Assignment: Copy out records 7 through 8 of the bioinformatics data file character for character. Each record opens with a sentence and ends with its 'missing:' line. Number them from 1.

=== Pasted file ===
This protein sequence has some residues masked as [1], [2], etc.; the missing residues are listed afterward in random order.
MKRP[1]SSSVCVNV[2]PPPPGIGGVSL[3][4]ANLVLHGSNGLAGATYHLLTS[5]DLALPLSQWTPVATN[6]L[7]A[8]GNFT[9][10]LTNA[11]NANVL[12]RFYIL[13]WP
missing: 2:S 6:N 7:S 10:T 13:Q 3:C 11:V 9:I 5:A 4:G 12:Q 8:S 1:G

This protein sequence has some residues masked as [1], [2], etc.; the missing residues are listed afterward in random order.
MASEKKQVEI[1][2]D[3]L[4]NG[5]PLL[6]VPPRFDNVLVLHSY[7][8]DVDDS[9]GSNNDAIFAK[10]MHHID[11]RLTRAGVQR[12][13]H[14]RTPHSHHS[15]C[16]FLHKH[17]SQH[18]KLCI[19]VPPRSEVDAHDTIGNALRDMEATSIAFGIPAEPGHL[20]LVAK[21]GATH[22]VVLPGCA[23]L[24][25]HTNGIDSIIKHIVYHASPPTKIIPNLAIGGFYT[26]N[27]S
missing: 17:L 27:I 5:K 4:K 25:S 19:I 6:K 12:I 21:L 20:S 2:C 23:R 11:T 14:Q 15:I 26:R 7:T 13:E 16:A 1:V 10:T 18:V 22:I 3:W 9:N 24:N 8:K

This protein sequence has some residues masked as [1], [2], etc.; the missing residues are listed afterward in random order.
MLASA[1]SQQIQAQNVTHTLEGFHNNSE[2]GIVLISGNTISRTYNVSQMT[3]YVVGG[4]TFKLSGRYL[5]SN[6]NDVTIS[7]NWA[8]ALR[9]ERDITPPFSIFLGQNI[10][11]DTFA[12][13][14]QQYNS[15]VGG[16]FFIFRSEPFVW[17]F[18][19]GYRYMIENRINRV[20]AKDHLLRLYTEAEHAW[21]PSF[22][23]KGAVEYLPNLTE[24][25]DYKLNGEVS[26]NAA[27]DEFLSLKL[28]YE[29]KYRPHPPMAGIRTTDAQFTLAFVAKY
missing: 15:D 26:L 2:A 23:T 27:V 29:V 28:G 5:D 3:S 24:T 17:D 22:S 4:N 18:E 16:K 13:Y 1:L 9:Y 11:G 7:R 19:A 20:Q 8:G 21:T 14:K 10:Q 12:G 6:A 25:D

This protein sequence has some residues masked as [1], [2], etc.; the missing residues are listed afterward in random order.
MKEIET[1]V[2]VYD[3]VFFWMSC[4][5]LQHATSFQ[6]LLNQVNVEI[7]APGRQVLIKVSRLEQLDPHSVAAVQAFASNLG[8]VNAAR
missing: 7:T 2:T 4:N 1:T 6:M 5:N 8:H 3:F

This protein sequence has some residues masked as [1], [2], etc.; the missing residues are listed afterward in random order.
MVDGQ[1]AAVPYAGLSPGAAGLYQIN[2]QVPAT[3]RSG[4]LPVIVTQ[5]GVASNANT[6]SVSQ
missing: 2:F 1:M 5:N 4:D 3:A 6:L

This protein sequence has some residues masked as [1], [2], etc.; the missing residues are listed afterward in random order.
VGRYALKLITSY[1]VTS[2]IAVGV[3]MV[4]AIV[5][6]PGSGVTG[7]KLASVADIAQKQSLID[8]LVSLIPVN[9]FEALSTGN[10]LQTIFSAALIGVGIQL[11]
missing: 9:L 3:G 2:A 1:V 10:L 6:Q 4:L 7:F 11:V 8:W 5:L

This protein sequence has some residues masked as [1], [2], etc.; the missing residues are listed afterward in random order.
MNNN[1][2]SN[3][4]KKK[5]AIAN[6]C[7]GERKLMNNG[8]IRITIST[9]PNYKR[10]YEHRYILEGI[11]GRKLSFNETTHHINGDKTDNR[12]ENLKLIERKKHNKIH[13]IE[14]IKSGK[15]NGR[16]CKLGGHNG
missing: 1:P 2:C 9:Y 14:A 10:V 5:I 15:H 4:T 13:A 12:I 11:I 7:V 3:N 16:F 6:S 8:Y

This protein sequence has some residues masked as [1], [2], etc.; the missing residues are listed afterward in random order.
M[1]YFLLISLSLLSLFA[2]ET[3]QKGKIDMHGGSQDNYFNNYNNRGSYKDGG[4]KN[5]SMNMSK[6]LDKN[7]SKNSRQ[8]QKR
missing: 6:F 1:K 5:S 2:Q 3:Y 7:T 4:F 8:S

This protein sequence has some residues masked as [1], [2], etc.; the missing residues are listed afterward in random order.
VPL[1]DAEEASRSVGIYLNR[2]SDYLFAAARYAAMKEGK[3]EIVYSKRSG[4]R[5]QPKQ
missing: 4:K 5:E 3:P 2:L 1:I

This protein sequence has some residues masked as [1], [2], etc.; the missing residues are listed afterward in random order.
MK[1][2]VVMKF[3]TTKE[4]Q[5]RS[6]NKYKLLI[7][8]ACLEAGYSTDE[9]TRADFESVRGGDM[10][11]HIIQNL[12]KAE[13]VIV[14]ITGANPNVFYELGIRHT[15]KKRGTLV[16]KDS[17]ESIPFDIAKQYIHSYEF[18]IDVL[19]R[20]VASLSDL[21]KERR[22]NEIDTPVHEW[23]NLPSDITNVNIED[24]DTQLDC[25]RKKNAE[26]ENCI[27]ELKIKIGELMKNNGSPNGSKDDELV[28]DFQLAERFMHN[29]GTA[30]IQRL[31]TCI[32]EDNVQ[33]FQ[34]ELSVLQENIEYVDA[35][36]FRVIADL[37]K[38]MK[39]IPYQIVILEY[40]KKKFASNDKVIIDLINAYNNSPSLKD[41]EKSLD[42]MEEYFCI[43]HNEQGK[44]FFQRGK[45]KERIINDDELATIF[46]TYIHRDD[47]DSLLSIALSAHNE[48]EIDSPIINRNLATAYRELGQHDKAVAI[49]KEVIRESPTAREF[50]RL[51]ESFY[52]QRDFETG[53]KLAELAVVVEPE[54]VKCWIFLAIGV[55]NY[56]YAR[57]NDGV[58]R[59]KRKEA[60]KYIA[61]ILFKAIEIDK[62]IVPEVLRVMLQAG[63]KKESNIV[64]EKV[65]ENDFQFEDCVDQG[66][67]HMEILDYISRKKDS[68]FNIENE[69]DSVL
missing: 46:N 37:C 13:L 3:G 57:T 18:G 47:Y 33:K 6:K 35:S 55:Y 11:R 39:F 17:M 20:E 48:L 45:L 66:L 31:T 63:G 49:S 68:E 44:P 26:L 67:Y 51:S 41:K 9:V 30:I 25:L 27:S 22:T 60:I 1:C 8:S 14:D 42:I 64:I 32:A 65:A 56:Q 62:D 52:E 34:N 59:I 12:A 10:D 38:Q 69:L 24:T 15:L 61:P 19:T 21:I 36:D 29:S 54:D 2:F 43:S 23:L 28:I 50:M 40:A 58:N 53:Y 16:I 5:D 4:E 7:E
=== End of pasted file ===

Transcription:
This protein sequence has some residues masked as [1], [2], etc.; the missing residues are listed afterward in random order.
MNNN[1][2]SN[3][4]KKK[5]AIAN[6]C[7]GERKLMNNG[8]IRITIST[9]PNYKR[10]YEHRYILEGI[11]GRKLSFNETTHHINGDKTDNR[12]ENLKLIERKKHNKIH[13]IE[14]IKSGK[15]NGR[16]CKLGGHNG
missing: 1:P 2:C 9:Y 14:A 10:V 5:I 15:H 4:T 13:A 12:I 11:I 7:V 3:N 16:F 6:S 8:Y

This protein sequence has some residues masked as [1], [2], etc.; the missing residues are listed afterward in random order.
M[1]YFLLISLSLLSLFA[2]ET[3]QKGKIDMHGGSQDNYFNNYNNRGSYKDGG[4]KN[5]SMNMSK[6]LDKN[7]SKNSRQ[8]QKR
missing: 6:F 1:K 5:S 2:Q 3:Y 7:T 4:F 8:S